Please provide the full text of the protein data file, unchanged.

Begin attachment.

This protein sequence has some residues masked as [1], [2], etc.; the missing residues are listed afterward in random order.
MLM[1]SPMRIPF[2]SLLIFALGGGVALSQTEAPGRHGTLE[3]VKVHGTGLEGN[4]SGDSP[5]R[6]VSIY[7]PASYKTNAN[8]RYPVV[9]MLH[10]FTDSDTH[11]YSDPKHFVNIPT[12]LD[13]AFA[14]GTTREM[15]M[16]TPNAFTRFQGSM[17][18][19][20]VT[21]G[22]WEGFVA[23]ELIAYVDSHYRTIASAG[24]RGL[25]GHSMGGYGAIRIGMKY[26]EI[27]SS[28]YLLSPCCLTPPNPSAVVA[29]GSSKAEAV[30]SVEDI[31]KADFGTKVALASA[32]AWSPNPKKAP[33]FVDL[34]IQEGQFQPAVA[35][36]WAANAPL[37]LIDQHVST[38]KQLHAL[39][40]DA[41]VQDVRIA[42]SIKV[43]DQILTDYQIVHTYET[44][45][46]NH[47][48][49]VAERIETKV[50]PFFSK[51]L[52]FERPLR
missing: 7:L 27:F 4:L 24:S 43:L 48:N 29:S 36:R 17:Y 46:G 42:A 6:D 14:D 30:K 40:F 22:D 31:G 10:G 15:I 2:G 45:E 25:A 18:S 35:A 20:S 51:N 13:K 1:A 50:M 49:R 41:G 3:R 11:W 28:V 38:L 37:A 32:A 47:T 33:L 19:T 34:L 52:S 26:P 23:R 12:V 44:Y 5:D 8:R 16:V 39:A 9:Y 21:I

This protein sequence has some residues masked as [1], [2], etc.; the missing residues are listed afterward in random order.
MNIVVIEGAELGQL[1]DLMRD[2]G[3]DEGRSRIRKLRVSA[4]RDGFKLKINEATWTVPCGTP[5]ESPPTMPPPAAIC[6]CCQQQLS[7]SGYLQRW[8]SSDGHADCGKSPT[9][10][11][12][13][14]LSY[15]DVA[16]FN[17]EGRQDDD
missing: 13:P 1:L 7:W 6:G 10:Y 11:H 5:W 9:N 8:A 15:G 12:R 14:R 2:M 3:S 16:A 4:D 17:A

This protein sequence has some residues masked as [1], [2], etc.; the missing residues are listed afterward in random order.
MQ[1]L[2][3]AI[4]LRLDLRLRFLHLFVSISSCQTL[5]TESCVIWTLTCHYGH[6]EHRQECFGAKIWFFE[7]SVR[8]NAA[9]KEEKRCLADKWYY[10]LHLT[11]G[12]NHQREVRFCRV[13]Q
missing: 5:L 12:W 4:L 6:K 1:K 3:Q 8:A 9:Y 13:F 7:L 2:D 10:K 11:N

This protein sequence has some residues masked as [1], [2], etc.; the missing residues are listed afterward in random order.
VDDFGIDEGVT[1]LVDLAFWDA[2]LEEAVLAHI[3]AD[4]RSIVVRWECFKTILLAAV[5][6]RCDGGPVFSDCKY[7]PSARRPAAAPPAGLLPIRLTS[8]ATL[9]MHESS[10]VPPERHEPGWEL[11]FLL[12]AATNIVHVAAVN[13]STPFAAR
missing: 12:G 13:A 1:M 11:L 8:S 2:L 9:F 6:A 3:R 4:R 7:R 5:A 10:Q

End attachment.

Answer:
This protein sequence has some residues masked as [1], [2], etc.; the missing residues are listed afterward in random order.
MLM[1]SPMRIPF[2]SLLIFALGGGVALSQTEAPGRHGTLE[3]VKVHGTGLEGN[4]SGDSP[5]R[6]VSIY[7]PASYKTNAN[8]RYPVV[9]MLH[10]FTDSDTH[11]YSDPKHFVNIPT[12]LD[13]AFA[14]GTTREM[15]M[16]TPNAFTRFQGSM[17][18][19][20]VT[21]G[22]WEGFVA[23]ELIAYVDSHYRTIASAG[24]RGL[25]GHSMGGYGAIRIGMKY[26]EI[27]SS[28]YLLSPCCLTPPNPSAVVA[29]GSSKAEAV[30]SVEDI[31]KADFGTKVALASA[32]AWSPNPKKAP[33]FVDL[34]IQEGQFQPAVA[35][36]WAANAPL[37]LIDQHVST[38]KQLHAL[39][40]DA[41]VQDVRIA[42]SIKV[43]DQILTDYQIVHTYET[44][45][46]NH[47][48][49]VAERIETKV[50]PFFSK[51]L[52]FERPLR
missing: 7:L 27:F 4:L 24:S 43:L 48:N 29:S 36:R 17:Y 46:G 42:A 6:D 14:D 30:K 40:F 22:D 31:G 10:G 15:I 2:G 45:E 25:A 18:S 35:A 20:S 51:N 13:K 1:A 50:M 49:R 41:G 3:R 11:W 28:V 38:L 37:A 32:A 47:T 33:L 19:T 34:L 52:S 26:P 23:R 12:V 44:Y 5:D 8:R 16:V 39:A 9:Y 21:I

This protein sequence has some residues masked as [1], [2], etc.; the missing residues are listed afterward in random order.
MNIVVIEGAELGQL[1]DLMRD[2]G[3]DEGRSRIRKLRVSA[4]RDGFKLKINEATWTVPCGTP[5]ESPPTMPPPAAIC[6]CCQQQLS[7]SGYLQRW[8]SSDGHADCGKSPT[9][10][11][12][13][14]LSY[15]DVA[16]FN[17]EGRQDDD
missing: 13:P 1:L 7:W 6:G 10:Y 11:H 5:W 9:N 8:A 15:G 12:R 14:R 2:M 3:S 16:A 4:D 17:A

This protein sequence has some residues masked as [1], [2], etc.; the missing residues are listed afterward in random order.
MQ[1]L[2][3]AI[4]LRLDLRLRFLHLFVSISSCQTL[5]TESCVIWTLTCHYGH[6]EHRQECFGAKIWFFE[7]SVR[8]NAA[9]KEEKRCLADKWYY[10]LHLT[11]G[12]NHQREVRFCRV[13]Q
missing: 5:L 12:W 4:L 6:K 1:K 3:Q 8:A 9:Y 13:F 7:L 2:D 10:K 11:N

This protein sequence has some residues masked as [1], [2], etc.; the missing residues are listed afterward in random order.
VDDFGIDEGVT[1]LVDLAFWDA[2]LEEAVLAHI[3]AD[4]RSIVVRWECFKTILLAAV[5][6]RCDGGPVFSDCKY[7]PSARRPAAAPPAGLLPIRLTS[8]ATL[9]MHESS[10]VPPERHEPGWEL[11]FLL[12]AATNIVHVAAVN[13]STPFAAR
missing: 12:G 13:A 1:M 11:L 8:S 2:L 9:F 6:A 3:R 4:R 7:R 5:A 10:Q